You claim my actions are ironic, yet I've proven indisputably that you're wrong. You're simply not residing in reality. As for Start8 - yes, I know it's free. But I'm not an Apple user - it's not my job to QA and fix sh1tty software. If MS wants to put a GUI designed for toddlers on their latest OS, that's fine - but I'm not going to pay money for and then have to fix it. If they want my money, they can make it useful out of the box.


RE: I never used to think...
By Fritzr on 2/19/2013 7:07:35 PM , Rating: 3
Keep going please ... your responses are making me like Win8 better with each new post :LOL:


RE: I never used to think...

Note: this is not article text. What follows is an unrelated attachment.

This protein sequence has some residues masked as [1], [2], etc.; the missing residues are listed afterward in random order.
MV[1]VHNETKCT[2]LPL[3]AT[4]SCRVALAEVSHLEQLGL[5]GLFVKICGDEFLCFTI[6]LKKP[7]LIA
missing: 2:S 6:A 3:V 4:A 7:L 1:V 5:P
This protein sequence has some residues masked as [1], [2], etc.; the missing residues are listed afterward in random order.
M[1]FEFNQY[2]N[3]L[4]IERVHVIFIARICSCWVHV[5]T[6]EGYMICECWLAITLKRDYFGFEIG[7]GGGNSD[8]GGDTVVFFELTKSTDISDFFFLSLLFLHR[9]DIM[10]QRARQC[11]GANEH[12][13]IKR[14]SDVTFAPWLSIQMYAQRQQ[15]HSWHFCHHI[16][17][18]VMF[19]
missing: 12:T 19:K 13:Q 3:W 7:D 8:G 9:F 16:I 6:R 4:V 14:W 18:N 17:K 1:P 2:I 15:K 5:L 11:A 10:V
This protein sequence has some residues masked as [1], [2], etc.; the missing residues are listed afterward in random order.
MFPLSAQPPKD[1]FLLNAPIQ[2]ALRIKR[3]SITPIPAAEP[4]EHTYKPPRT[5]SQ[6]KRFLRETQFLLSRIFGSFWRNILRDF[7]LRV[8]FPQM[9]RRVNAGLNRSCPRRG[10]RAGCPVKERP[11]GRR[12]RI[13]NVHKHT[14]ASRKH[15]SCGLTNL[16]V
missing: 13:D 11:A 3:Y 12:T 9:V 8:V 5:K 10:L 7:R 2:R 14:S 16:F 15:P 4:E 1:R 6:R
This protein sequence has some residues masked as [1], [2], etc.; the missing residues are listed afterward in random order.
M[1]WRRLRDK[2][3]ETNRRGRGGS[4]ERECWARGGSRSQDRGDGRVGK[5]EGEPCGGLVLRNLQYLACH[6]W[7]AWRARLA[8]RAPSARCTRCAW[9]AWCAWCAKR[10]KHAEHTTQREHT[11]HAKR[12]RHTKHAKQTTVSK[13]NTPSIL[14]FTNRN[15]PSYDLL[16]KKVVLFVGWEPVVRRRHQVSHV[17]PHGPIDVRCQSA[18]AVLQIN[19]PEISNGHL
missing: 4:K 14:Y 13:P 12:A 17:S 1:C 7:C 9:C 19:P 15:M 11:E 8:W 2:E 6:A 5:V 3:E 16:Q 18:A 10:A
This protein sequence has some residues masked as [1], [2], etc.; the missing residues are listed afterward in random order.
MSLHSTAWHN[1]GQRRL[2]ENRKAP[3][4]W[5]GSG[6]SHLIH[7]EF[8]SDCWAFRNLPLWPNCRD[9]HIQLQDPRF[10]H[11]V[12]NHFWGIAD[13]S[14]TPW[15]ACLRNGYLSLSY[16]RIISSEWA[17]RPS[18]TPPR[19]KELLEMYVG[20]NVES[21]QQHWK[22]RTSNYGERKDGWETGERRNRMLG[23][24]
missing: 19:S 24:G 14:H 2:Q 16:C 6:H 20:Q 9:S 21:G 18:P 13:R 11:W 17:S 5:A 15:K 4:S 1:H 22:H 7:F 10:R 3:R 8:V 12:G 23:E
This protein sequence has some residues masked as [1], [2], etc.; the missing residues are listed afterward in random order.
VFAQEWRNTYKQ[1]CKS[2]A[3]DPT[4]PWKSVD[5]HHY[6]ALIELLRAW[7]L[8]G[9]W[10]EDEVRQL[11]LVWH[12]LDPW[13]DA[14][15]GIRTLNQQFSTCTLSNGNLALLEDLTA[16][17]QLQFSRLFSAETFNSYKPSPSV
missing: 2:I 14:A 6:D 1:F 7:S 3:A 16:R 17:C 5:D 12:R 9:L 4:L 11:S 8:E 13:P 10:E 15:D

By tamalero on 2/20/2013 12:06:11 AM , Rating: 2
And, confirmed for troll and/or hardcore fanboy.


RE: I never used to think...
By MrBungle123 on 2/20/2013 10:54:14 AM , Rating: 1
Windows 8 fans = people that like to jerk off to product training manuals. They get off on finding new ways to do things just because they can... not because they are acutally better but because they can.

Metro exists because MS wants to push their app store and because if MS is out of ideas standard procedure is to move every thing around in the interface and slap a new version number on it.


RE: I never used to think...
By AnemicCrayon on 2/24/2013 5:33:43 AM , Rating: 1
Tayb, why do you keep asserting that Start8 is free? It is a 30 day trial after which you have to pay $4.99. If you cannot get this very simple fact straight how can anything else you're saying be considered.


"A lot of people pay zero for the cellphone ... That's what it's worth." -- Apple Chief Operating Officer Timothy Cook